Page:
Sunday, August 21, 2011


My friend Gary and I go way back. We met in high school, stayed in touch through the college years even though he went to school near home and I was three hours away. We annually meet up with another high school crony to attend the US OPEN, go to the school reunions, and generally keep abreast of each other's lives.

I remember meeting his then girlfriend in the early seventies and attending their wedding on November 17, 1973, the Saturday before Thanksgiving that year. I've been to both of his children's bar and bat mitzvahs, his daughter's wedding a few years ago, and then just last weekend to his son's wedding.

Gary and I have what I have always thought was a healthy dose of skepticism towards the status quo and convention for convention's sake. In the summer of 69 we worked together at a pool company unloading very heavy boxes that once assembled by the customer became outdoor pools for suburban back yards. In the course of that job and another working as waiter and busboy in the Catskills, we would regularly share a general laugh at what seemed to be done for show, ceremony, or without apparent reason.

There was a ceremony at his son's wedding last weekend, which on the surface was just the kind of thing that Gary or at least I would have ridiculed had we seen it while working one of the functions in the Catskills. It was called a Mezinka. The MC asked the parents of the groom to sit on some chairs in the middle of the room. And then asked each of the guests to circle around the parents and congratulate them on the marriage of their last child.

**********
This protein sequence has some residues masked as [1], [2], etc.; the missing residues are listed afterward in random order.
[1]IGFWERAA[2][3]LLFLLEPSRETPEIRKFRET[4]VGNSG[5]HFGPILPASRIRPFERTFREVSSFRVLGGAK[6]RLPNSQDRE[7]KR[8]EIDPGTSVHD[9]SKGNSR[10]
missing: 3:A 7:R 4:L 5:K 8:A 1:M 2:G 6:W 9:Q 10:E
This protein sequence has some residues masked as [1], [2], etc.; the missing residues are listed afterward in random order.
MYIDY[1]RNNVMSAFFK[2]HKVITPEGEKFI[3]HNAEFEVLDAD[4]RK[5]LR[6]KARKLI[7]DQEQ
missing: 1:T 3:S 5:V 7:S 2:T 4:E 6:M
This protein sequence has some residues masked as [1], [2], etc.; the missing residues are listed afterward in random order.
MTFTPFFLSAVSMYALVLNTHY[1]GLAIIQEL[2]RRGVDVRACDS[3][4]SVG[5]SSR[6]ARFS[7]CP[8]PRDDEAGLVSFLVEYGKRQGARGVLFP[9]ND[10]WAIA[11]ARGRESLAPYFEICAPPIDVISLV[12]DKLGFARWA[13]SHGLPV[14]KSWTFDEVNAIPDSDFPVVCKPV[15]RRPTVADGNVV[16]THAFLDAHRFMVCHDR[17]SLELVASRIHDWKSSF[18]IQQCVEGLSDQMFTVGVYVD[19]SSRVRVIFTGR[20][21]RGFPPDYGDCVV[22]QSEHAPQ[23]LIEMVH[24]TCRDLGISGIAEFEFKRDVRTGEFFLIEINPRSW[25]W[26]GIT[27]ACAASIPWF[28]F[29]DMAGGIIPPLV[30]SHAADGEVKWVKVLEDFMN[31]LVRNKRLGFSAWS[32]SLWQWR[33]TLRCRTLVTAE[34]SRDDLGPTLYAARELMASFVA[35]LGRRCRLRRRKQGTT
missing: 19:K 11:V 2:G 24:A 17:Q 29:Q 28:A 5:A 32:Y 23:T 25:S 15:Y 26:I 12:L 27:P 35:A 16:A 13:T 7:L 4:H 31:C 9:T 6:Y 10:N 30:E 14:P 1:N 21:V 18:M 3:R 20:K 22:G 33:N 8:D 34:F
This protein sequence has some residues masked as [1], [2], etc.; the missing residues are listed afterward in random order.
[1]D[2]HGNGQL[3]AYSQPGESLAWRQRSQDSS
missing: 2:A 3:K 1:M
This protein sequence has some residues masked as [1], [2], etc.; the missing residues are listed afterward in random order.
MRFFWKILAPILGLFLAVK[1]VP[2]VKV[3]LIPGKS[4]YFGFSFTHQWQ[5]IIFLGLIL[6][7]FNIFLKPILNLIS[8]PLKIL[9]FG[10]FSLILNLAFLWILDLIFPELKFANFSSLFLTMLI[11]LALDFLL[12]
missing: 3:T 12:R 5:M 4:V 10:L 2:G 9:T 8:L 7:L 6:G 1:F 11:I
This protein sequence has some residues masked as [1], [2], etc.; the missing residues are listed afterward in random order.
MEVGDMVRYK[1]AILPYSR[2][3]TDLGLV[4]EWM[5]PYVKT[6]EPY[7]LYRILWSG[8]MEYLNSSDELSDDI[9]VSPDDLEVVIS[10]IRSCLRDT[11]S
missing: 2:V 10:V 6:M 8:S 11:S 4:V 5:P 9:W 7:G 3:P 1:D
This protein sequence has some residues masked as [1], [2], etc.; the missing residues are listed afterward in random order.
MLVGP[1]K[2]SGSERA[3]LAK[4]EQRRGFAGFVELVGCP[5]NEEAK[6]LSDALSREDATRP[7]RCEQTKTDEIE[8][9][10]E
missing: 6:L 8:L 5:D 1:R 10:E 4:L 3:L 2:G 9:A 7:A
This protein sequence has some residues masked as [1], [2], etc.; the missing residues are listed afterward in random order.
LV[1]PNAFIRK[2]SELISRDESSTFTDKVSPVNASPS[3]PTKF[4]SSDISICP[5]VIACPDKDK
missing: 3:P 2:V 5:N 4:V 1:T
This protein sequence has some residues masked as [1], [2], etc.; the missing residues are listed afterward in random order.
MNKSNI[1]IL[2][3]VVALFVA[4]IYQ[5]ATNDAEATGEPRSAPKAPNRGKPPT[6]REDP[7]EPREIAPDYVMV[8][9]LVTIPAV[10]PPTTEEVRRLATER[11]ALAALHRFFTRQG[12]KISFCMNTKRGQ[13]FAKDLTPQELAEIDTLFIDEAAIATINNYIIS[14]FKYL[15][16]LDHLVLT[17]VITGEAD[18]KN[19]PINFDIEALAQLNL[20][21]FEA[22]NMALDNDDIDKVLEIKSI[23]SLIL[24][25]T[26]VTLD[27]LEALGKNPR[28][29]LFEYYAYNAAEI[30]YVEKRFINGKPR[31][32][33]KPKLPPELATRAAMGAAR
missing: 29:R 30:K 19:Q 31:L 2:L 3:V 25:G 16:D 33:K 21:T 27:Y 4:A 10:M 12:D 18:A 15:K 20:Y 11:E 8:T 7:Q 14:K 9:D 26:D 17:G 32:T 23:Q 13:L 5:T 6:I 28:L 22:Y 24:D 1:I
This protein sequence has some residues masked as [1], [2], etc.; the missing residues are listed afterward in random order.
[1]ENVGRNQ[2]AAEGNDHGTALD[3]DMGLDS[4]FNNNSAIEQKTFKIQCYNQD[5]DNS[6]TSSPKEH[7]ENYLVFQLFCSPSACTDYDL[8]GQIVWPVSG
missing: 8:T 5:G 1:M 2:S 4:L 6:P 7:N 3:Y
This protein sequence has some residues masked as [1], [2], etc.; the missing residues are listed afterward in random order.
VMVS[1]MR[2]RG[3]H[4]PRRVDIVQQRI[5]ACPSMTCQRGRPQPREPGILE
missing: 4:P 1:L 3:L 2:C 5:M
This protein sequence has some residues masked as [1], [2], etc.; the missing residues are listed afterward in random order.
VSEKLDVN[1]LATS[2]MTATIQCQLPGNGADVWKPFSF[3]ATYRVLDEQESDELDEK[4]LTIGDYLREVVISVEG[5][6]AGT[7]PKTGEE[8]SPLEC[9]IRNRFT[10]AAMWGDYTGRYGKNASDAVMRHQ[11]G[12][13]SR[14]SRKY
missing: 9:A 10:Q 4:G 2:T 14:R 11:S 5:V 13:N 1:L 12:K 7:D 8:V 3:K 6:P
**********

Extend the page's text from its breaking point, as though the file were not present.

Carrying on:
As I took my place in the circling guests I found myself not quite choked up, but feeling the power of this ceremony in a very physical way. Each of the guests, leaned into Gary and Cathy and congratulated them and I was very moved as I participated and watched Gary accept the well deserved congratulations.

Maybe getting older means realizing that there are reasons why conventions become conventions.